Thursday, 28 May 2015 04:00

Amir Khan: Does Brit really have a glass jaw?

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Some fighters, for whatever reason, are wrongly classified by the masses without due process.

(Image courtesy of HBO)

Floyd Mayweather doesn't stick his chin on a platter and trade blow for blow so some equate his style to running.

(Main pic courtesy of HBO)

But Mayweather isn't a runner at all.

He is a effective pocket fighter who, at spirts, can be an aggressor who locks opponents into retreat mode.

But this article isn't about Floyd; it's about boxer Amir Khan and his supposed weak chin.

Has the Brit been given an unfair label?

Amir Khan has been knocked out twice in 33 fights; once in every 16.5 bouts.

Kostya Tszyu was KO'd twice in 31 bouts but no one considers him weak. In fact, he is revered as a warrior and legend.


Was Arturo Gatti chinny?


Fact: Arturo Gatti was knocked out five times in 49 fights; once in every 9.8 bouts. Interestingly, his bravado was never questioned and Gatti is viewed as one of the most gritty boxers in the history of the sport.

Fact: Mike Tyson was stopped five times in 58 fights; once every 11.6 bouts. While Mike isn't considered as durable as Muhammad Ali, Evander Holyfield or George Foreman, no one would dare classify him as chinny.

Fact: Ricky Hatton was stopped three times in 45 fights; once every 15 bouts. Has his ability to absorb punshment ever been in question?

The boxers above are praised for their skills and resilience yet Khan is perceived as weak; a comparison by the numbers tells a different tale.

Morever, each boxer was KO'd at least once in his 20s.

Khan vs Prescott

Khan suffered his first loss in 2009 via a first round knockout to Breidis Prescott who entered that bout 19-0 with 17 knockouts. The Colombian, at lightweight, was a knockout terror.

"We knew he (Prescott) was a dangerous puncher," said promoter Frank Warren after the bout.

After being initially flattened by a murderous shot that landed flush, Khan arose and bravely attempted to engage his foe. Instead of holding on for dear life, the courageous Khan tried to mount and offensive and subsequently got tagged flush again, was floored and unable to continue.

When an explosive KO artist, like Prescott at the time, lands multiple powershots flush and within a matter of seconds, he'll almost always knockout his opponent.

Khan vs Garcia

The Brit suffered his second loss, also via the knockout route, to Danny Garcia.


The shot that lead to the KO was thrown with the weight of Garcia's entire behind it and caught Khan flush on the side of neck just below the ear.

Hard punches that land cleanly on the upper side of the neck under the ear don't always produce a knockout but can shock the brain and cause the recipient to stagger and wobble badly - and Amir Khan did just that.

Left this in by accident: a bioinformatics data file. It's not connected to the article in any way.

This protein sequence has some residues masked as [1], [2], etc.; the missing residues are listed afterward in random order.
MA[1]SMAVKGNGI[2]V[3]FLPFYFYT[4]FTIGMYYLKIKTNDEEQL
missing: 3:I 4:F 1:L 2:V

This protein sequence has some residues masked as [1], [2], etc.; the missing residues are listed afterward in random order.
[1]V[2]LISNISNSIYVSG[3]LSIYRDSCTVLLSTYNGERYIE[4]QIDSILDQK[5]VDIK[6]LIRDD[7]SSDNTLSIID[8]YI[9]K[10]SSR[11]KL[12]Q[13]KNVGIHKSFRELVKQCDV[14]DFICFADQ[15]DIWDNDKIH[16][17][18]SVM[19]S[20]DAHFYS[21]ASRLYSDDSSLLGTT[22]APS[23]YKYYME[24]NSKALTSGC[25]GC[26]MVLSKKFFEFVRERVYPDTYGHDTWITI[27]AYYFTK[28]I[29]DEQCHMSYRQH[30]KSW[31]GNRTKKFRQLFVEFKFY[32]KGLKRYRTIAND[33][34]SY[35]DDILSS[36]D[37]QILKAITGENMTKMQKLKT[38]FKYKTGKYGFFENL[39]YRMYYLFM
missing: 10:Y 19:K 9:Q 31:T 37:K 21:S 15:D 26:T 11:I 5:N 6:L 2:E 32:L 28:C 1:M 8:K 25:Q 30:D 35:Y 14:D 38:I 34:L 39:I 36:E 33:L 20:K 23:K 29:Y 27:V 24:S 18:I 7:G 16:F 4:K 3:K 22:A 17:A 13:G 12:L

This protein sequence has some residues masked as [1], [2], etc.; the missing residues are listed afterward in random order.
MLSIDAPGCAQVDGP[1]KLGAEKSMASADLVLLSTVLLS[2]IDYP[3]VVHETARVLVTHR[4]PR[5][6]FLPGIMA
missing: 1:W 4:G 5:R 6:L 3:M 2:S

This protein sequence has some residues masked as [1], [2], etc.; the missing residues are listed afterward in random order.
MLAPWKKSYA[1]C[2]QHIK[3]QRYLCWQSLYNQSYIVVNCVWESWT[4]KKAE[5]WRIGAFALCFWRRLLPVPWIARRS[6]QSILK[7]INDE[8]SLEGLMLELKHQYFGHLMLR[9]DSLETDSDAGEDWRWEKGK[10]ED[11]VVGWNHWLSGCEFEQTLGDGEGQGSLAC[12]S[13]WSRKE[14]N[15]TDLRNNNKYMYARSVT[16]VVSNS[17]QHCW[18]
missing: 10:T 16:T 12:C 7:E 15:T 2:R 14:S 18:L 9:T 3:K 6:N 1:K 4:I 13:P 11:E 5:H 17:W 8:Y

Amir Khan was now forced to stand toe-to-toe and slug it out with Garcia. Receiving more than he was giving, the shaky British boxer would survive the round.

Having not recovered from the effects of the left hook in the previous round, Khan was on 'queer street' for the entirety of Round 4 but stood toe-to-toe with Garcia like a wounded tiger, refusing to submit.

Many forget the fireworks Khan supplied after being badly hurt.

Garcia would go on to score two more knockdowns, prompting the referee to stop the bout with Khan on his feet protesting the stoppage.

When Garcia uncorked a lethal left that floored Erik Morales later that year, the tough-as-nails Mexican, unlike Khan, stayed down.

Known for his grit and ability to absorb punishment, Morales, as well as tough guy Lucas Matthysse who was floored by Garcia in September, would probably attest the Philadelphian packs a wallop.

Defensive lapses or durability issues?

While Khan may have (or had) some holes defensively, let's be fair. The boxer some have dubbed Amir 'Chin' Khan' has weathered a few storms and attempted to fight back harder each time he's been hurt.



Anyone who fights twelve hard rounds of give-and-take with the monstrous-punching Marcos Maidana and survives heavy shots, stays on his feet and even notches the win, must possess some degree of heart and durability.

Khan has eaten some flush shots from heavy punchers that would have probably knocked out just about anyone in those respective divisions.

Is the weak chin label fair?

His ability to continue fighting after absorbing wicked shots worthy of highlight reels may be a sign he's quite durable. 

Any future opponent who believes Khan will completely crumble and be counted out the first time he's hurt might be in for a rude awakening. 

There is nothing in the boxer's past to suggest that.
Leroy Cleveland

Lee is Managing Editor of, a student of the Sweet Science and longtime boxing fan.